In addition to relying on the absence of an explicit congressional intent to preclude a Bivens claim, the court below and the Ninth Circuit in Bagola stressed that the remedies provided in the IACA do not provide full relief for plaintiffs' alleged constitutional injuries. But here too, this Court has explicitly rejected this ap proach: it has held that Congress need not provide a remedy that provides complete relief for an alleged con stitutional violation, that is as effective as a Bivens claim, or that permits suit against individual defendants at all. E.g., Schweiker, 487 U.S. at 425-427 (holding that "statutory violations caused by unconstitutional con duct" do not "require remedies in addition to the reme dies provided generally for such statutory violations" even where existing statutory remedies fail to provide "complete relief" for constitutional harm); Bush, 462 U.S. at 378 (refusing to recognize a Bivens remedy even though the petitioner did not have "an equally effective substitute"); id. at 388 (stating that the question whe ther a Bivens action should be available "obviously can not be answered simply by noting that existing remedies do not provide complete relief for the plaintiff"); see U.S. Amicus Br. at 19, Castaneda, supra (No. 08-1529) ("Thus, as the D.C. Circuit has noted, 'subsequent to Carlson, the Court clarified that there does not need to be an equally effective alternative remedy, in order to bar the fashioning of a cause of action under Bivens.") (quoting Wilson v. Libby, 535 F.3d 697, 708 (2008), cert. denied, 129 S. Ct. 2825 (2009)).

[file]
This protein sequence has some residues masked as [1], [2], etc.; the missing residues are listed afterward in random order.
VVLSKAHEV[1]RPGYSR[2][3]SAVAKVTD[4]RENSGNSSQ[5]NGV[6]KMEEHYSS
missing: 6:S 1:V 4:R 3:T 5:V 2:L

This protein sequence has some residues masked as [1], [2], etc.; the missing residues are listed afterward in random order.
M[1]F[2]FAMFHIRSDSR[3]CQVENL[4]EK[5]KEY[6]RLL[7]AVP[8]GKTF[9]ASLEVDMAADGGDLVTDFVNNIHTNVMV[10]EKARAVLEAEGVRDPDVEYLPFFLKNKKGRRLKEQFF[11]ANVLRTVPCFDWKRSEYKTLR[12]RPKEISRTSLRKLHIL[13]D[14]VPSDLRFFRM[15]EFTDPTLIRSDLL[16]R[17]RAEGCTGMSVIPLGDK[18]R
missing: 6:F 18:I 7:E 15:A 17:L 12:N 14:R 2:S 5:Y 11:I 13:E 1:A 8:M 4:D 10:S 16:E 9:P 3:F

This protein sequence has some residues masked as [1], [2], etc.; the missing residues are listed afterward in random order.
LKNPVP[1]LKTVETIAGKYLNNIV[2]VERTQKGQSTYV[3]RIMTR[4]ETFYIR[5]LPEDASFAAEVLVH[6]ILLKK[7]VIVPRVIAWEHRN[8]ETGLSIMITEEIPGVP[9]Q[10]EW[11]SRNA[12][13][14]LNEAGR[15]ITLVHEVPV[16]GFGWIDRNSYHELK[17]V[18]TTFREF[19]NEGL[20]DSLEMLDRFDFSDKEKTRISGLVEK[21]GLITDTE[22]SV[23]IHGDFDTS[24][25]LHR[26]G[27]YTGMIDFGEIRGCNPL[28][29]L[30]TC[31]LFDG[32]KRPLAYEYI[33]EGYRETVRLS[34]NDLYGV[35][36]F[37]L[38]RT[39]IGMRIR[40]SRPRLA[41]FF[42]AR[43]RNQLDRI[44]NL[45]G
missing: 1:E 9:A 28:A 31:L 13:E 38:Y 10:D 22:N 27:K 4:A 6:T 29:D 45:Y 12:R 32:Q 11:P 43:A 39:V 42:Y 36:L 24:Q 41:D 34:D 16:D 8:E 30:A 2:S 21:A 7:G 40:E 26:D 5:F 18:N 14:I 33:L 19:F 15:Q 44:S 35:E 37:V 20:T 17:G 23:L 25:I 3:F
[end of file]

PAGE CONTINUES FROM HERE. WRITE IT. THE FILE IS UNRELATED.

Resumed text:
This Court's disposition of Castaneda will likely illu minate the circumstances in which an existing statutory remedy precludes recognition of a Bivens remedy when Congress has not explicitly stated its preclusive intent and when the statutory remedy is not as effective as a Bivens remedy would be.